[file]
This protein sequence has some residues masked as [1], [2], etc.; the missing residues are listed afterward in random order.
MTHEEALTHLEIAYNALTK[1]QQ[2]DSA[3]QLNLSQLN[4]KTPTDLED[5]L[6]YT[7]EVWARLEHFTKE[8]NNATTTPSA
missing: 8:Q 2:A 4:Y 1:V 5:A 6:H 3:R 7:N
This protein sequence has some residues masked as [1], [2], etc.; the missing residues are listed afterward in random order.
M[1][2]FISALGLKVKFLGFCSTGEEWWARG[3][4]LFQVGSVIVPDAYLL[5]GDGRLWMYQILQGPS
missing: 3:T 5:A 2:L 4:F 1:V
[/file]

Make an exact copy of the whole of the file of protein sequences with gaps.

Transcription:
This protein sequence has some residues masked as [1], [2], etc.; the missing residues are listed afterward in random order.
MTHEEALTHLEIAYNALTK[1]QQ[2]DSA[3]QLNLSQLN[4]KTPTDLED[5]L[6]YT[7]EVWARLEHFTKE[8]NNATTTPSA
missing: 8:Q 2:A 4:Y 1:V 5:A 6:H 3:R 7:N
This protein sequence has some residues masked as [1], [2], etc.; the missing residues are listed afterward in random order.
M[1][2]FISALGLKVKFLGFCSTGEEWWARG[3][4]LFQVGSVIVPDAYLL[5]GDGRLWMYQILQGPS
missing: 3:T 5:A 2:L 4:F 1:V